When everything seems to be going against you, remember that the airplane takes off against the wind, not with it. – Henry Ford
After reaching record high levels the previous week, the broad-based S&P 500 Index pulled back last week despite better than expected retail sales and a drop in jobless claims. In a difficult week for stocks, the Dow Jones Industrial Average registered losses every day while the S&P 500 year-to-date total return is now slightly negative. The reasons for the weakness in stocks were twofold: rising tensions in Ukraine over Crimea’s future and weaker than forecast economic data from China. With it becoming increasingly likely that the Crimeans will vote to secede from Ukraine and join Russia, there were fears that a diplomatic solution would not be reached and that a possible trade war involving sanctions might ensue between Russia and the West. Factory production, retail sales and exports also were relatively weak in China and caused concern that growth in the world’s second largest economy may be slowing. While industrial production rose a robust 8.6% year over year, that increase represents the weakest increase since 2009. With economic data in the U.S. obfuscated by the weather and earnings season winding down, investors had no choice but to turn their attention overseas for clues about the direction for stocks. And, unfortunately, they did not like what they saw. It will be up to Fed Chair Janet Yellen at the Federal Reserve Open Market Committee meeting this week to reassure investors that the Fed remains accommodative and to calm their jittery nerves.
In a sign that hiring could soon pick up, jobless claims fell to a three month low as the number of people that applied for unemployment benefits dropped by 9,000. For the first time in three months, retail sales actually rose by 0.3%, which was slightly better than expected. Unfortunately, both numbers for December and January were revised lower and over the last twelve months, retail sales have only risen by 1.2%. Sales are expected to accelerate in the spring, though, as household balance sheets are in much better shape due to rising home values and a strong stock market.
U.S. wholesale prices as measured by the producer price index (PPI) declined by 0.1% in February, compared to expectations of an increase of 0.2%. Excluding the volatile food and energy components, the core rate rose 0.1% and has risen just 0.9% over the past twelve months.
For the week, the Dow Jones Industrial Average fell 2.4% to close at 16,065 while the S&P 500 Index declined 2% to close at 1,841. The Nasdaq Composite Index lost 2.1% to close at 4,245.
The FOMC will hold a two-day policy meeting this week and it’s likely that there will be another $10 billion reduction in the amount of the monthly stimulus program. In her first meeting at the helm, all eyes will be focused squarely on Janet Yellen to ascertain any changes in Fed policy going forward. On balance, the economic data due out this week should be positive and supportive of an economy that is growing modestly with little or no inflation. In fact, the consumer price index (CPI) is only expected to rise 0.1%. Housing starts and existing home sales for February should continue to provide optimism about an improving housing sector while industrial production and leading economic indicators are also expected to increase slightly.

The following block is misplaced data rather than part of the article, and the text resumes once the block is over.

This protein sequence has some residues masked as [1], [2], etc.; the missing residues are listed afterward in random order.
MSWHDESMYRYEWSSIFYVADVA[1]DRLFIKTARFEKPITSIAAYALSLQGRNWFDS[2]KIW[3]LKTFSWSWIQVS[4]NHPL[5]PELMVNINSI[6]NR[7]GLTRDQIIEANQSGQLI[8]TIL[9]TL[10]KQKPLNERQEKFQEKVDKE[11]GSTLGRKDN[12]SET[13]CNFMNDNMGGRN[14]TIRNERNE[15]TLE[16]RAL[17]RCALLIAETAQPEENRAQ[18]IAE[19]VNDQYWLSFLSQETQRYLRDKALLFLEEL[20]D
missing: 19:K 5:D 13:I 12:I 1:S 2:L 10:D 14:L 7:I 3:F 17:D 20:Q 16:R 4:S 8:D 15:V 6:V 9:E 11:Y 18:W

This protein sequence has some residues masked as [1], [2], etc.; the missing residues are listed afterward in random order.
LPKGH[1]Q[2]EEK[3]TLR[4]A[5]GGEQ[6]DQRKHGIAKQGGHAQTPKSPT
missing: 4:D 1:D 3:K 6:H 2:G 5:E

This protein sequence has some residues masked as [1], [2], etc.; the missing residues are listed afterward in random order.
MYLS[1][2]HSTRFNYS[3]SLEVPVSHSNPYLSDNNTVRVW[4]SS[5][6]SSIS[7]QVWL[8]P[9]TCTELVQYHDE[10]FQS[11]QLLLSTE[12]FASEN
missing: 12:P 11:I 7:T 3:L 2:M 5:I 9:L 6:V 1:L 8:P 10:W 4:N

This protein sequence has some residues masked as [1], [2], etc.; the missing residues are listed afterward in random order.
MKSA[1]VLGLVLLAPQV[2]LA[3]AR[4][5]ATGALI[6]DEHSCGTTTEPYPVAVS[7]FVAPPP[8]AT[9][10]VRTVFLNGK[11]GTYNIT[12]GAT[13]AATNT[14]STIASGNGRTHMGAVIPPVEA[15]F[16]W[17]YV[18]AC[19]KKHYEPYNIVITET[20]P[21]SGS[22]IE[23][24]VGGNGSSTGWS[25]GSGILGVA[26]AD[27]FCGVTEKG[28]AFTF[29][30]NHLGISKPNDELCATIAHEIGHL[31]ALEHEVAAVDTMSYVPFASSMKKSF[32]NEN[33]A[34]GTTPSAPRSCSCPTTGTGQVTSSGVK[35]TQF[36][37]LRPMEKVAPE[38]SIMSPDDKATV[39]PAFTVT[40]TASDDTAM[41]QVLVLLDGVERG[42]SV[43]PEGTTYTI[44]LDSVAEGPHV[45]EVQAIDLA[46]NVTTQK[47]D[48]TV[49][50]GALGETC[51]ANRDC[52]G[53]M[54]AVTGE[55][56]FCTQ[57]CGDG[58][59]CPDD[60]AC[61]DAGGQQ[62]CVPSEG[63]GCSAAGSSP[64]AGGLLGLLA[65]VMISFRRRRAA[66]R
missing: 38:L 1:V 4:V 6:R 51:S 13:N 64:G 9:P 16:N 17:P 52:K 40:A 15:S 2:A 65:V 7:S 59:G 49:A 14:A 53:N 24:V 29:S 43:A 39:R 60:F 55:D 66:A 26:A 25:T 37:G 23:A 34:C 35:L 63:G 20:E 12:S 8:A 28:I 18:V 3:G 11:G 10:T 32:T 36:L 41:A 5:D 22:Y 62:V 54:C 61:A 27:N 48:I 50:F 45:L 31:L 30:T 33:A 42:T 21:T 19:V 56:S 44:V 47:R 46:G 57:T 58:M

The NCAA men’s basketball tournament begins this week and to make March Madness even more exciting than usual, the Oracle of Omaha, Warren Buffett, has offered $1 billion to anyone that can pick a perfect bracket, the odds of which are about one in 5 billion.
Among the more prominent companies that will be reporting earnings this week include Adobe Systems, Oracle, FedEx, Nike, General Mills, Con Agra and Darden Restaurants.
With stocks weak across the board last week and poised for more volatility this week with Ukraine and China still weighing on investor sentiment, Janet Yellen and the Federal Reserve will likely hold the key for the markets as she assesses the state of the economy and issues forward guidance. While it is a foregone conclusion that Fed tapering will likely continue as advertised, what is somewhat unclear is their approach with regard to future interest rate changes. Previously, the Fed had indicated that it would consider interest rate hikes only if the unemployment rate dipped to 6.5% and inflation rose to 2%. With the unemployment rate currently at just 6.7% but understating the true rate of unemployment due to a low labor-force participation rate, the Fed may have to clarify its position and perhaps change its thinking with regard to specific numerical targets. If it is successful in convincing investors that interest rates will remain low into 2015 in the face of stronger growth and an improving economy, then stocks could regain their momentum and rise in tandem along with the rise in corporate profits. With the S&P 500 Index trading at about 15.5 times estimated earnings for 2014, the market is fairly or reasonably valued as long as earnings grow as forecast and interest rates remain at relatively low levels. The 10-year Treasury yield is now at 2.65% and has traded in a range of between 2.53% and 3.03% since the start of the year. If the Fed can do its part in reassuring investors of its intentions to keep rates low, then it will be up to corporate earnings to propel the market higher.